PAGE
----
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United States v. Denny.

December 30, 1947

UNITED STATES
v.
DENNY.



Author: Kerner

Before KERNER and MINTON, Circuit Judges, and LINDLEY, District Judge.

KERNER, Circuit Judge.

The indictment in this case contained three counts. Nothing need be said of the third count since defendant was not mentioned therein. The first count charged defendant and five others with conspiring to transport in interstate commerce meat and butter, knowing the same had theretofore been stolen. Defendant was found not guilty on this count. The second count, based on 18 U.S.C.A. § 415, involved the same parties, except that the name of Gordon Keith Denny appeared therein as Gordon Keith Kenny. It charged that the persons named therein caused meat and butter of the value of $10,000 to be transported from Chicago, Illinios, to Hammond, Indiana, knowing the said merchandise had theretofore been stolen. On this count the jury returned a verdict of guilty, judgment was rendered thereon and from that judgment defendant has appealed.

The error assigned is that the trial court permitted the district attorney to change the name in the second count of the indictment from "Gordon Keith Kenny" to "Gordon Keith Denny."

The record discloses that after the return of the indictment and before arraignment defendant moved for dismissal and abatement of this count on the ground that his true name was Gordon Keith Denny and not Gordon Keith Kenny. The government thereupon filed its verified petition, praying that it be permitted to amend this count of the indictment. In the petition it was alleged "that the Gordon Keith Kenny referred to in the second count of the indictment herein actually bears the name of Gordon Keith Denny and that the reference to the person the Grand Jury indicted as Gordon Keith Kenny was a stenographic mistake, the stenographer who was drawing the indictment inadvertently striking the letter 'K' instead of the letter 'D', and that the person the Grand Jury was indicting for the offense set forth in the second count of the indictment is one and the same person as the Gordon Keith Denny referred to in Count I of the said indictment."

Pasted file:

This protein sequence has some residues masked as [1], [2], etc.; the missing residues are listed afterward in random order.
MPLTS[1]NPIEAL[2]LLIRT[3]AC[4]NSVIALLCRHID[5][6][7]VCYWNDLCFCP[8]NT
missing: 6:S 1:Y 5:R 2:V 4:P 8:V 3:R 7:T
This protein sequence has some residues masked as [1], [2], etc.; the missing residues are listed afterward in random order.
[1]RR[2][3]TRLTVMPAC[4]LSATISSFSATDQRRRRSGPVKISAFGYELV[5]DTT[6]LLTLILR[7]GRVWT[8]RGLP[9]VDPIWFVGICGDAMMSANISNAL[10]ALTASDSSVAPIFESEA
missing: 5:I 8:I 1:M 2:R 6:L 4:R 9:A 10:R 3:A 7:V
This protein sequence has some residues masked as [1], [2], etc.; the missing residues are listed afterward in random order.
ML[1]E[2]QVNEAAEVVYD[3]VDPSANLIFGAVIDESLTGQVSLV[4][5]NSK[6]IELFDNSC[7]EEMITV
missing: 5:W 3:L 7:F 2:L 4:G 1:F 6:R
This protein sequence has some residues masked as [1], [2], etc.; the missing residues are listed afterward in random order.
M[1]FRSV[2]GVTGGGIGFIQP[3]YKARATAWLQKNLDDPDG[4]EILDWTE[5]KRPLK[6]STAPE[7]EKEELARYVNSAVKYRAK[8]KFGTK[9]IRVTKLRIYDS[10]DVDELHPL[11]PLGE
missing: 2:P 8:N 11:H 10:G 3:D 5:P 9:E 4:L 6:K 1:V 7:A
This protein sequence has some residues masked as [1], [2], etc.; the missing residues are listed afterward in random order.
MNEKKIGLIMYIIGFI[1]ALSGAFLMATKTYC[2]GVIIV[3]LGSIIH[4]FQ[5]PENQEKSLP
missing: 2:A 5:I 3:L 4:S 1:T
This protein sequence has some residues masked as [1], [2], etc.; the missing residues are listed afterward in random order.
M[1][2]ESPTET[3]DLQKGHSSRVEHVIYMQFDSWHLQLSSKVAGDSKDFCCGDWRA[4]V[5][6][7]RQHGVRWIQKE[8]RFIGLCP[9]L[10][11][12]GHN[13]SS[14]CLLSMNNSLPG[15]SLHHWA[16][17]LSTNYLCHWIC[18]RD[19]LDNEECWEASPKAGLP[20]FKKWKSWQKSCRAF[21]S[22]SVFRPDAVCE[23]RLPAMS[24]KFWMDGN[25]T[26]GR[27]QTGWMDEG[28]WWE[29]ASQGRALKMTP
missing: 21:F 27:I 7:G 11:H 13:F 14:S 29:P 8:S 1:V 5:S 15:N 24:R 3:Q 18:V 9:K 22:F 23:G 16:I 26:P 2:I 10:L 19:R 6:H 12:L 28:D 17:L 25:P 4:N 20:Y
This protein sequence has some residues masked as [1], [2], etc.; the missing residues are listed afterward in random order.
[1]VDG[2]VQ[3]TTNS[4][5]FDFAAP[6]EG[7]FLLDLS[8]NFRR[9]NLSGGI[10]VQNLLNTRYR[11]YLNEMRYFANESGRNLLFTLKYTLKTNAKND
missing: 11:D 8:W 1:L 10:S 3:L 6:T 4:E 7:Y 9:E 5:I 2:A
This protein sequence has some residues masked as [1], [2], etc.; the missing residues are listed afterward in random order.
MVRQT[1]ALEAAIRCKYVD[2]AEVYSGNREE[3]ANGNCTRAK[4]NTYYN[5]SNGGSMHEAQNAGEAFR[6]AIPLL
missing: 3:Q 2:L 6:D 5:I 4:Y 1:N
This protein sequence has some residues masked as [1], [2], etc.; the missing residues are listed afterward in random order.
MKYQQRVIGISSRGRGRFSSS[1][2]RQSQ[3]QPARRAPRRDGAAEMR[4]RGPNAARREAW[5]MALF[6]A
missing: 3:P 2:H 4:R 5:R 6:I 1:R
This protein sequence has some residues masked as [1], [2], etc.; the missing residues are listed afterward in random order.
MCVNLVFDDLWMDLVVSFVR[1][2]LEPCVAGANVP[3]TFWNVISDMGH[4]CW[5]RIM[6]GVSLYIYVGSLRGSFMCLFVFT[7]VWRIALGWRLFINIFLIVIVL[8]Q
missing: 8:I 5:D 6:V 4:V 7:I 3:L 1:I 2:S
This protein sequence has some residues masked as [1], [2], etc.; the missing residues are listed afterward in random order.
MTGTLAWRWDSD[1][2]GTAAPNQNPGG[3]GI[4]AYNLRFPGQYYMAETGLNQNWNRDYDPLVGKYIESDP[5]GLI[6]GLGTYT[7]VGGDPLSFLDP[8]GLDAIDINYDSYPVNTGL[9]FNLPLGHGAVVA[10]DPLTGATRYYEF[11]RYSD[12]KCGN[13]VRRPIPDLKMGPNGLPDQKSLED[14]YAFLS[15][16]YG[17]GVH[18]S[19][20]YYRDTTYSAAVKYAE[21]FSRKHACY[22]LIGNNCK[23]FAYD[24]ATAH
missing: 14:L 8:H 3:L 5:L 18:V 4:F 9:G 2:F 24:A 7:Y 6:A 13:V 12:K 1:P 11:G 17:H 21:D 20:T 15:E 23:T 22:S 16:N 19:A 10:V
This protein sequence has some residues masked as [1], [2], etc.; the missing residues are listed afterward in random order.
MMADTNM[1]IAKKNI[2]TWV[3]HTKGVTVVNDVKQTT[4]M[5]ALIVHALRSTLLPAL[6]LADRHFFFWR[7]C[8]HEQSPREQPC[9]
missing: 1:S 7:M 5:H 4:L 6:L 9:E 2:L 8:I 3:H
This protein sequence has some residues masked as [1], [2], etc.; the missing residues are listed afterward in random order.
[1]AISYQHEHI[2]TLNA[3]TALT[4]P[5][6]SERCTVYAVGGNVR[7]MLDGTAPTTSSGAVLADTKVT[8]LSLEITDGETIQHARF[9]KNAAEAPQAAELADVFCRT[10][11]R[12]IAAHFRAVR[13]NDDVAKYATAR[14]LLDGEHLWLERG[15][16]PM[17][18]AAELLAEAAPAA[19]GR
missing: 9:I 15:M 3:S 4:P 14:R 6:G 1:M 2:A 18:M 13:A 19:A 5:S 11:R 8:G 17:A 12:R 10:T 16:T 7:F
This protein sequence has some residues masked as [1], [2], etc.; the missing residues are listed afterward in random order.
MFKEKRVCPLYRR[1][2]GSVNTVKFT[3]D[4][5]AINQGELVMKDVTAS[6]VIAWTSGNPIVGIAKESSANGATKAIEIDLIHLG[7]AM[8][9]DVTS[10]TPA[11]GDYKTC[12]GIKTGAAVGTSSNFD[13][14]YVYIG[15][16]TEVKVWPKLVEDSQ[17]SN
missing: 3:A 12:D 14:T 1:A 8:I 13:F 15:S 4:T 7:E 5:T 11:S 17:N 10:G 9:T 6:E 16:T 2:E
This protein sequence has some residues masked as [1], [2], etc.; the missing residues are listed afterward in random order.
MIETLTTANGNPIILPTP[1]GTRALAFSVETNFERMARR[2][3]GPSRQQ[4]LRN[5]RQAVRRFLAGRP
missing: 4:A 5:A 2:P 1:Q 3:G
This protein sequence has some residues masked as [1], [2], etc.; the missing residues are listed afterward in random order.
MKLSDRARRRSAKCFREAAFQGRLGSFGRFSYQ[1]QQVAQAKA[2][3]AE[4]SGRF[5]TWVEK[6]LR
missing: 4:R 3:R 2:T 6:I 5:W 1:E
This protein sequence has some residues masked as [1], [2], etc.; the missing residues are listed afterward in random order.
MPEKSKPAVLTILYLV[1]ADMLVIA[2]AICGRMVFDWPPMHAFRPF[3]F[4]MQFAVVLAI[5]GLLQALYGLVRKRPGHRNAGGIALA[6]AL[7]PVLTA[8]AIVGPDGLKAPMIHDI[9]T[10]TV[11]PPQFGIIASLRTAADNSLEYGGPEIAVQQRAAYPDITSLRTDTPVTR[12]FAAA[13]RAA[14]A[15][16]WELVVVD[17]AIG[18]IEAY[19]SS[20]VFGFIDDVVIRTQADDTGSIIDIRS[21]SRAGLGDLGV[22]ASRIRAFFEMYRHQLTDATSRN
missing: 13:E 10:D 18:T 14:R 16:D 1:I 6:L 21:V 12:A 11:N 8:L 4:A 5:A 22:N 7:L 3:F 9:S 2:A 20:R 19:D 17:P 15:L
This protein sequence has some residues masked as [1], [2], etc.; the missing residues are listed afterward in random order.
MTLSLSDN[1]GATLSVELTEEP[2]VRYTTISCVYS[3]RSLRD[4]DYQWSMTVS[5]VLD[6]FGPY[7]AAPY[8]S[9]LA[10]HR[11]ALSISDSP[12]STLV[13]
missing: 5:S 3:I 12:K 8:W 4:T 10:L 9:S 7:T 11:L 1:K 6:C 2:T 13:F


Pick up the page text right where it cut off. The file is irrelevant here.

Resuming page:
The court overruled defendant's motion in abatement and granted leave to amend. The count was thereupon amended by striking therefrom the name "Gordon Keith Kenny" and inserting in its place the name "Gordon Keith Denny." Challenging the amended indictment, defendant moved to dismiss on the ground that the indictment could not be amended. This motion the court overruled.

On this appeal the ground taken by defendant is that after an indictment has been returned by a grand jury and filed with the court, no change can be made in the body of the indictment.

It is unquestionably true that the common law long ago recognized that the body of an indictment could not be amended. The reasoning behind this rule, as stated by the court in the case of United States v. Fawcett, 3 Cir., 115 F.2d 764, 766, 132 A.L.R. 404, was "that the finding of a grand jury was upon oath and, depending upon this fact amongst others for its validity, could not be amended by the court or the presiding officer in any manner of substance without the concurrence of the grand jury which presented it." And it has been held that whenever an indictment requires amendment of substance, it must be sent back for that purpose to the grand jury. Ex parte Bain, 121 U.S. 1, 7 S. Ct. 781, 30 L. Ed. 849.

The district attorney concedes this rule. He asserts, however, that a mere misnomer by an initial letter of the last name of the accused in the indictment is not a matter of substance within the condemnation of Ex Parte Bain, supra. The question is, therefore, whether an indictment can be amended in the situation here disclosed.